We all see them: posted in university corridors, adorning the offices of postdocs and graduates students, layered on noticeboards. Posters are one of our most effective marketing tools, promoting EMBL events to a broad audience. But there is more to them than meets the eye – these creations aim to capture the science at the heart of an event in a single, high impact design. EMBO’s Web and Graphic Designer Aditya Kusuma Jati shares his insights into the art of creating compelling event posters.
What makes a good poster?
A good poster is smart in telling its story. It also has enough room for its content to breathe, meaning that it is not clustered: it should have enough information but not too much. Good typography, and the careful arrangement and formatting of text are really important, too.
What is your process for poster design? How does this compare to other design projects?
The process for different types of graphic design is fairly similar: you start by asking your client what they want, and go from there. I do not have a science background, so this is an especially interesting process. The scientific organisers send a reference image, which for them is important to their research field; for me, however, it is often a pattern or motif within it that draws my attention. Next, I ask related questions, which are sometimes quite basic: DNA base pairs might be simple stuff, but the last time I learnt about biology was at school 12 years ago! Recently, when I was designing the poster for the EMBO | EMBL Symposium: Biological Oscillators, I learnt about the circadian clock – after talking with the organisers, we agreed to make a gradient from light to dark to represent day to night.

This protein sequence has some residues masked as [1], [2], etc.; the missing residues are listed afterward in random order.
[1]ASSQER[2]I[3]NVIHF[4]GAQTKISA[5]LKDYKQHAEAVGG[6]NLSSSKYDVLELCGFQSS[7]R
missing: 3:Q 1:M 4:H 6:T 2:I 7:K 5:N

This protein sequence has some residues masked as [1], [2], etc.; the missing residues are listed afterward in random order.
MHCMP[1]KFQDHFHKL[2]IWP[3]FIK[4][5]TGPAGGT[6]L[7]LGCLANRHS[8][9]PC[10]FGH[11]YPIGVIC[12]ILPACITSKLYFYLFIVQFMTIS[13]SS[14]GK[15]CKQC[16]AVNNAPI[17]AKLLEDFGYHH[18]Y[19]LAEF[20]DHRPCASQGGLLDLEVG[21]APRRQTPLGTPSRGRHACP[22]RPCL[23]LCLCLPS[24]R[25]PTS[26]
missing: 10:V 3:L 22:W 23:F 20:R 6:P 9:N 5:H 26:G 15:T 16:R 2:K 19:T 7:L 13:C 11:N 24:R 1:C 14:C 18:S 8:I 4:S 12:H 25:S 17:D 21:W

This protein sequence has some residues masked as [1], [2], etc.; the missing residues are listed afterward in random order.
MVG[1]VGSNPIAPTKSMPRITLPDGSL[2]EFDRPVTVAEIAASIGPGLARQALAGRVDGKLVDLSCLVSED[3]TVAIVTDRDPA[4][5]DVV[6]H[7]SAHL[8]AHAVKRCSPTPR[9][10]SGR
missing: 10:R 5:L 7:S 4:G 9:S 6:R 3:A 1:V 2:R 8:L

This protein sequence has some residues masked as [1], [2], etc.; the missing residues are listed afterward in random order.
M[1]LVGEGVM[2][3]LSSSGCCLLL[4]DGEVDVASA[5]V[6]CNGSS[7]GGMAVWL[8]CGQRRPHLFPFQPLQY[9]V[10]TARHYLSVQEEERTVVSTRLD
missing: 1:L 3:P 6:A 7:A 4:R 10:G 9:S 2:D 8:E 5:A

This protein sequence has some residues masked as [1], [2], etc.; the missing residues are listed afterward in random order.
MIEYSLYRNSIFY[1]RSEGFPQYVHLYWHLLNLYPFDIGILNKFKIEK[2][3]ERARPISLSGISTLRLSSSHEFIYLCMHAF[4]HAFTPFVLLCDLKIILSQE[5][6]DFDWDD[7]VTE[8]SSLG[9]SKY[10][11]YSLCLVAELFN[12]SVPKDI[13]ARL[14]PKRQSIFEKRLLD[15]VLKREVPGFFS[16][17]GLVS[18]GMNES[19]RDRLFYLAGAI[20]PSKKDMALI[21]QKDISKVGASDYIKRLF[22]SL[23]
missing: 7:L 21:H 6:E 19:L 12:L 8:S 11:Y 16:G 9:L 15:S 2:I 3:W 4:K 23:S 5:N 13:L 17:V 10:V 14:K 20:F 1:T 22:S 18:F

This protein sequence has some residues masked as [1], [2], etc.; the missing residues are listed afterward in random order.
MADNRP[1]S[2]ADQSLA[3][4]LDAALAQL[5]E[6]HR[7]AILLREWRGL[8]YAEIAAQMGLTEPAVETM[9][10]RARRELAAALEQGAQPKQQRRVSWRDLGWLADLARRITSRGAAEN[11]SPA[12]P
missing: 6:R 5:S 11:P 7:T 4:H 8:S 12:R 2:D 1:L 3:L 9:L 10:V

Where do you find your inspiration?
I started making posters for EMBO-funded meetings, which are based on various templates (there are so many meetings in a year it saves time to use pre-designed templates). Of course, we can apply our own creativity: sometimes I browse through other designers’ work, exploring their ideas and trying to recreate their style. This works well for recurring meetings, when I like to keep a similar style while incorporating some of my own design ideas. I often look at other meeting posters, and browse online for inspiration, too.
What has been your favourite poster so far?
In general, the EMBO | EMBL Symposia posters are my favourites. If I had to choose, it would be the Mechanisms of Neurodegeneration and Biological Oscillators.
How long have you been designing?
I graduated in 2009 and start working at EMBO in 2010, so I have been designing professionally for more than five years. In reality this is longer, since I was required to do at least two internships while studying. I grew up designing: as a kid I used to read Japanese comic books, and would always draw the characters!